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So I'm using an IE specific filter that requires the colours to be in the long form of 6 characters. But I have a thousand line stylesheet filled with calls to my function using the short form of 3 characters. So I'm hoping that it's possible to convert from the short to the long form from within the function. Any built-in or custom function will do. My function looks something like this:

td_gradient(color1, color2)
    background-color (color1 + (color2 - color1) / 2)
    background -webkit-gradient(linear, 0% 0%, 0% 100%, from(color1), to(color2))
    background -webkit-linear-gradient(top, color1, color2)
    background -moz-linear-gradient(top, color1, color2)
    background -ms-linear-gradient(top, color1, color2)
    background -o-linear-gradient(top, color1, color2)
    filter s("progid:DXImageTransform.Microsoft.Gradient(GradientType=0, StartColorstr='%s', EndColorstr='%s')", color1, color2)

The input colours look like #333 and #123, but the Microsoft filter function requires #333333 and #112233. Is there any way to satisfy it without editing every instance or a colour in my stylesheet?

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1 Answer 1

up vote 4 down vote accepted

Looking at the stylus source code, in lib/nodes/rgba.js, there's this method: RGBA.prototype.toString. On line 268, we find:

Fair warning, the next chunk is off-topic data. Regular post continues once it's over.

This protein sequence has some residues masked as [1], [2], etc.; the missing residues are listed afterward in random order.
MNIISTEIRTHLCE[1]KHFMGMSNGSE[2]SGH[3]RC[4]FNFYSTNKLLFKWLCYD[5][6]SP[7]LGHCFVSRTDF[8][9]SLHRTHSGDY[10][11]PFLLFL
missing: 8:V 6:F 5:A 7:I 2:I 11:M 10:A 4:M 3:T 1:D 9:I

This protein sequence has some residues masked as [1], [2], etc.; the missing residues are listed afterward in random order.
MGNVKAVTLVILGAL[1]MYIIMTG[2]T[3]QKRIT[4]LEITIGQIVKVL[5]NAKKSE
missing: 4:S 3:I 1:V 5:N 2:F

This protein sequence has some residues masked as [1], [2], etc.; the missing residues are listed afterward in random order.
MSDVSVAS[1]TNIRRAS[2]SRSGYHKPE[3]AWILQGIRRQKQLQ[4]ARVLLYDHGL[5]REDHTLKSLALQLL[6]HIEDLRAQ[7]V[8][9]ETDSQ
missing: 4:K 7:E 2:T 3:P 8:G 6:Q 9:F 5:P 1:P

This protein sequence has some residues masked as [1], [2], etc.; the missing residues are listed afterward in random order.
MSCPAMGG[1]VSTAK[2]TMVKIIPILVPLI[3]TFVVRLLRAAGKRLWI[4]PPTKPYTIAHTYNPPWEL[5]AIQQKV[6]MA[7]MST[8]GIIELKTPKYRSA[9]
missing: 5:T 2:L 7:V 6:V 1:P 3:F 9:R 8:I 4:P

if (r[0] == r[1] && g[0] == g[1] && b[0] == b[1]) {
  return '#' + r[0] + g[0] + b[0];
} else {
  return '#' + r + g + b;

I experimented with building a function for you, but I can't seem to get the color back as a string, to do string manipulation. So the easiest way for you would probably be to patch RGBA.prototype and remove this shortening.

UPDATE: Ok, here is a function for you:

module.exports = function() {
    var hex = function(n) { return n.toString(16) };

    return function(style) {
        style.define('longColor', function(color) {
            return '#' + [color.r, color.g, color.b].map(hex).join("");

If you put it in a file color.js, you can use it with stylus -u ./color.js, or stylus' javascript API with use. Stylus usage:

  color longColor(#333)
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This is probably the best way of accomplishing this, but I ended up going through my CSS and changing all instances of #333 to #343434 etc. –  Hubro Mar 6 '12 at 11:42
What about something like (color.r << 16 | color.g << 8 | color.b).toString(16) ? –  alex Nov 29 '12 at 5:38
this was really helpful but not exactly perfect for what I needed it for. It removed any leading zeros and converted any double-zeros to a single 0. Because I needed the full six-digit hex color for some old IE filters I had to alter this a bit. https://gist.github.com/FranciscoG/b9d4ad3bcd1ccab168d7 –  Francisc0 Jul 28 at 17:45

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